Below are frequently asked permitting questions with brief answers and links to learn more.
Contact Permit Processing if you have additional questions or need more information.
Why are permits and inspections necessary?
It’s a health and safety issue.
- Permit review allows code experts to reduce potential hazards from unsafe construction.
- Mandatory inspections act as a system of checks and balances focused on complying with city codes.
It’s also a money issue.
- Proper permitting helps protect property values.
- More and more, property insurers aren’t covering damages caused by work done without permits and inspections.
- Disclosure of any improvements or repairs is required at sale, whether or not permits and inspections were obtained.
- Many financial institutions won’t finance a purchase without proof of a final inspection.
- Without a permit, work may be subject to removal or other costly remedies.
So, before you start a project, see if a permit is required.
Do I need a permit for my project?
In general, new construction and alterations or repairs to existing structures or systems require a permit. Review our requirements for commercial and residential building permits.
Other projects that may require a permit include:
- removing trees
- replacing a water heater or furnace
- working in the right of way
- modifying or changing a tenant space
Contact permit processing to determine if your project requires a permit.
How do I get started?
Visit our Permits page to:
- Learn about the different types of permits we review and inspect.
- Understand the difference between permits that require plan review and those that don't.
- Become familiar with the paperless permitting process.
- Find inspection and contractor information.
How much will my permit cost?
Permit fees depend on your project's scope of work. Some permit fees are flat rates while other permit fees are deposits.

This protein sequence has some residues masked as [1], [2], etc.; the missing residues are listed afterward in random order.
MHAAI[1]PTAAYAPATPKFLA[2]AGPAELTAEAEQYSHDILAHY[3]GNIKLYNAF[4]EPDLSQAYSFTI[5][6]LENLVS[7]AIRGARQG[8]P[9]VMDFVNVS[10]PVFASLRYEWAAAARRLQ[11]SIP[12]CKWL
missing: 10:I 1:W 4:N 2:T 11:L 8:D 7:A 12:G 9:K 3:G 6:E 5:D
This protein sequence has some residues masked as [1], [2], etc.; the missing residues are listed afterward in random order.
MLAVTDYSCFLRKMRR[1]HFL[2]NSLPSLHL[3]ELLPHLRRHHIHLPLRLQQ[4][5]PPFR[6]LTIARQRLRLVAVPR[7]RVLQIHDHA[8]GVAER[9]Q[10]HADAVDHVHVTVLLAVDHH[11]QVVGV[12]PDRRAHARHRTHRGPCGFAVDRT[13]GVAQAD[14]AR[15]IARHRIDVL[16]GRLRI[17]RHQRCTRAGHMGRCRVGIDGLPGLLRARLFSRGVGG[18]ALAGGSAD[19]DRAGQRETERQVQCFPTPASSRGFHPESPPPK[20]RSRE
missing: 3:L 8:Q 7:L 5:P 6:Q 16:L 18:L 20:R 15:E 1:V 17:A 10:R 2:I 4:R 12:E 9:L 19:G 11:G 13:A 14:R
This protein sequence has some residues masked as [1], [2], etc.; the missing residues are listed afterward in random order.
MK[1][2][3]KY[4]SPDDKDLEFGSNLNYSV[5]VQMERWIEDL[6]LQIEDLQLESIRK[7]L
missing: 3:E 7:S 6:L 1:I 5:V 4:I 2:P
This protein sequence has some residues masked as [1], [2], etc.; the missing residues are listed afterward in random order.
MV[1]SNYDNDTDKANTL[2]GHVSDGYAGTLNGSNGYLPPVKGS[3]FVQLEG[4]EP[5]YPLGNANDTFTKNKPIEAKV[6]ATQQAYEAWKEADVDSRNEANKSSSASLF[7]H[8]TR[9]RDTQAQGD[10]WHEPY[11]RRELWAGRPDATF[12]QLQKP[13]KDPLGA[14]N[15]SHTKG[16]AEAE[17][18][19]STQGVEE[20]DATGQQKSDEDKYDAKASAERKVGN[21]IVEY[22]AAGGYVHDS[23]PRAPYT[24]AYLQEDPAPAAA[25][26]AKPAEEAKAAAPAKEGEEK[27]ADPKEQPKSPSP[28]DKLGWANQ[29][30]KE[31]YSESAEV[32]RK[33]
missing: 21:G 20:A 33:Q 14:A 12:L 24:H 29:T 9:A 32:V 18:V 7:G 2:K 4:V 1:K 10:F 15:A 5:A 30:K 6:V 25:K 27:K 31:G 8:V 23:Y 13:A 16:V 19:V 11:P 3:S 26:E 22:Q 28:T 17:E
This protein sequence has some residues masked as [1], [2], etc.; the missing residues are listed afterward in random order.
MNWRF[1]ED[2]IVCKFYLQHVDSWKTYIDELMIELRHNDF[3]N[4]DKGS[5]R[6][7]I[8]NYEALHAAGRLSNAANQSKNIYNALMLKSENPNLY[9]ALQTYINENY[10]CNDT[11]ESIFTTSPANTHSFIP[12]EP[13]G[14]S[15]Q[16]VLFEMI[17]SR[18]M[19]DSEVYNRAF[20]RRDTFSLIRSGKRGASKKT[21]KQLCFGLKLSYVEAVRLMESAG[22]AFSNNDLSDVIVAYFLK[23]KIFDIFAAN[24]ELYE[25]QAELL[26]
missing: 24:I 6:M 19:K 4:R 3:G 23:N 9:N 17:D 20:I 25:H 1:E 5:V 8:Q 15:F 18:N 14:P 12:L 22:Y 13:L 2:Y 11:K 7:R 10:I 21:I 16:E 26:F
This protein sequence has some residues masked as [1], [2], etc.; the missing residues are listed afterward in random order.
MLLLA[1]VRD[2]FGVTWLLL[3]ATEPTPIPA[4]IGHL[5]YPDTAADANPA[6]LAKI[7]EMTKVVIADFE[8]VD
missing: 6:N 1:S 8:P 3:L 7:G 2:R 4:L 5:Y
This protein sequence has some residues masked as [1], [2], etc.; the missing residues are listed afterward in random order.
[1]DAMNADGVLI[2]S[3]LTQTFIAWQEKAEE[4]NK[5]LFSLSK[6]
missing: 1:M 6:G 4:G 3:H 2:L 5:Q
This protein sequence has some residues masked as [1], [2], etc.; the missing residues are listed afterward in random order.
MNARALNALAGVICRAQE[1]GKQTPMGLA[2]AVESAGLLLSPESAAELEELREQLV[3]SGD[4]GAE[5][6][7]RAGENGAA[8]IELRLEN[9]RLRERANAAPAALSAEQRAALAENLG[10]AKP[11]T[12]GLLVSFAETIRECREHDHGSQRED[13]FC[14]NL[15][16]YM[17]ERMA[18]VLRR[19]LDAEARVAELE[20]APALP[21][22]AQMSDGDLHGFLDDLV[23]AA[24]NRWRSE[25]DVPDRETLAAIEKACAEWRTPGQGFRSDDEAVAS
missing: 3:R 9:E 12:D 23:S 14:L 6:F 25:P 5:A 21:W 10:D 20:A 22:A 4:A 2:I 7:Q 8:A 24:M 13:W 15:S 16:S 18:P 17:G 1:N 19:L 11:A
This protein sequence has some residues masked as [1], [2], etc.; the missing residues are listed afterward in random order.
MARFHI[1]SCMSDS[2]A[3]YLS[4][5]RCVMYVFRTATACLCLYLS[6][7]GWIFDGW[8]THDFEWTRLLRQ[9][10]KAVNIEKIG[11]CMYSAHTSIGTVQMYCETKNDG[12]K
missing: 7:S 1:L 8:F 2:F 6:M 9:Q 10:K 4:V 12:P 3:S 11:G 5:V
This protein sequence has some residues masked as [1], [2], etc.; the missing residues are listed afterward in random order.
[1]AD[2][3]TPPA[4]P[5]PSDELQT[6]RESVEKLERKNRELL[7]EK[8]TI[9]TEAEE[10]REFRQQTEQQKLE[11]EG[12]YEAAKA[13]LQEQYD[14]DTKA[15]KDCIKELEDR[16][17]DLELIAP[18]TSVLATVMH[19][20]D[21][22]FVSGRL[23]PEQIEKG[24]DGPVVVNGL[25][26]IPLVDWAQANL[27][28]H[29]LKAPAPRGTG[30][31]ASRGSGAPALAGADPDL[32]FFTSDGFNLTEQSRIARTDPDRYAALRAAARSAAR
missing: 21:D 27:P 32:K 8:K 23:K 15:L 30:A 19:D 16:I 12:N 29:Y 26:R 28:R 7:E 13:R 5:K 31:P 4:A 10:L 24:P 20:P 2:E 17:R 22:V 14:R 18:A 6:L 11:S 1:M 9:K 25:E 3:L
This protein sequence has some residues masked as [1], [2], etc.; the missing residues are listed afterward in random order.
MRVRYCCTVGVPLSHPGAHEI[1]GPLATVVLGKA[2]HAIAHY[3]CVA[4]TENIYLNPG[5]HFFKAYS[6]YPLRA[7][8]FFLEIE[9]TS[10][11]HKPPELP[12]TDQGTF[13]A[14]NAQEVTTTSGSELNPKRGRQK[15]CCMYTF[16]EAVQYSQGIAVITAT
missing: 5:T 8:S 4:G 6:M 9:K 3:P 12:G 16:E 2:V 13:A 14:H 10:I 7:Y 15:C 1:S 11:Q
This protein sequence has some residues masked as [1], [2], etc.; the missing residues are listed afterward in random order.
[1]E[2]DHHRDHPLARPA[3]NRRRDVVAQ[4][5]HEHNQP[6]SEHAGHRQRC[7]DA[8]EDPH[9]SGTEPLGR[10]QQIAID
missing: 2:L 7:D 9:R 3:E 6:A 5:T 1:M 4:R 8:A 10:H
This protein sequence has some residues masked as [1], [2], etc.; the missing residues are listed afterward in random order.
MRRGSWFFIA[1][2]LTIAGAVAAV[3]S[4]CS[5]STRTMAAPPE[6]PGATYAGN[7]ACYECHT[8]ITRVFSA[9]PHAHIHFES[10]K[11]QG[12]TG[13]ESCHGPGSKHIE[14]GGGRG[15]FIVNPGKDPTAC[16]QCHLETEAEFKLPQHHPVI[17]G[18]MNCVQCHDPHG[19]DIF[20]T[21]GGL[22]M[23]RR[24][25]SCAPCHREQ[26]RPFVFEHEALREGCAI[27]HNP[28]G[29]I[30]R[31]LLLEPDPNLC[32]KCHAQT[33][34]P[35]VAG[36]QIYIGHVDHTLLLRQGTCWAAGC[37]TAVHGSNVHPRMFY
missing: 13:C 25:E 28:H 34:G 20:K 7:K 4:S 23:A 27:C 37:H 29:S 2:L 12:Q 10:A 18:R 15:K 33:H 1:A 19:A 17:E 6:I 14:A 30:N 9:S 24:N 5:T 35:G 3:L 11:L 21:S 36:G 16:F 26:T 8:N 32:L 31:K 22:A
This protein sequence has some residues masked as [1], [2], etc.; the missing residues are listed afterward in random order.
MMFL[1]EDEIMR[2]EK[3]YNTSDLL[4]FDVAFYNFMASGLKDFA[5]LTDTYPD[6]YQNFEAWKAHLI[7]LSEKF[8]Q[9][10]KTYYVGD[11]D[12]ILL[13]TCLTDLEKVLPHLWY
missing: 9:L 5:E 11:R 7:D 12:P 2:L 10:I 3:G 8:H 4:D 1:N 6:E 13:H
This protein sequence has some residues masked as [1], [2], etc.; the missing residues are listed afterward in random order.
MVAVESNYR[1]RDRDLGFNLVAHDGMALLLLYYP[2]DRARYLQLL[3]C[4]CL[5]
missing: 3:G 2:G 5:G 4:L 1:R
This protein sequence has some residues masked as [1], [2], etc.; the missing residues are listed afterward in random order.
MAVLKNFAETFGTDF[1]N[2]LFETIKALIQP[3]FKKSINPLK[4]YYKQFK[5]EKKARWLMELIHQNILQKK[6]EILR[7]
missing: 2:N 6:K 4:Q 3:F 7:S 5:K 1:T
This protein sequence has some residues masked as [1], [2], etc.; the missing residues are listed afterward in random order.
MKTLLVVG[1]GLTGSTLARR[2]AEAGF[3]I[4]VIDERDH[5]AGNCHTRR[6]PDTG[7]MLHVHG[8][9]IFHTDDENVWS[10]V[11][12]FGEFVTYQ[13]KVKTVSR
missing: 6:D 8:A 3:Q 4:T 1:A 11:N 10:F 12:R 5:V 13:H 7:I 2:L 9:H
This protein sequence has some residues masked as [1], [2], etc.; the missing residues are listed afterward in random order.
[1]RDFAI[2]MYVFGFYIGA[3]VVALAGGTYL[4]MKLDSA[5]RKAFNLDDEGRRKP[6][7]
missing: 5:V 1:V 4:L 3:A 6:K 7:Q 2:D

Building, electrical and some mechanical permit fees are based on fair market value of the work.
When do I pay my permit fees?
Permit fees come in two categories:
- Submittal Fees: These are fees you pay when you apply for your permit and cover plan review and administrative services.
- Issuance Fees: These are fees you pay when your permit and approved plans are issued. These fees generally cover inspection and administrative services, and may include impact fees, where applicable.
Submittal and issuance fees can be a flat fee or a deposit.
How do I apply for a permit?
All permit applications will be submitted online at MyBuildingPermit.com. This regional portal offers 24/7 online permitting services where you can:
- Apply for your permit
- Upload plans and documents
- Pay online
- Check your permit status
- Request and cancel inspections
What information should be on my plans?
Your project's scope and complexity will determine which permit (or permits) you need and what type of plans and documents are required for that scope of work.
Visit our Forms and Publications page to find plan review resources and permit submittal forms.
What is an expired or cancelled permit application?
Submitting the required application is the first step in the permitting process. The goal for Development Services staff is to complete our work within timeline targets and decide whether or not the application can be approved.
We have expiration and cancellation code provisions to ensure that applications actively progress through the permitting process.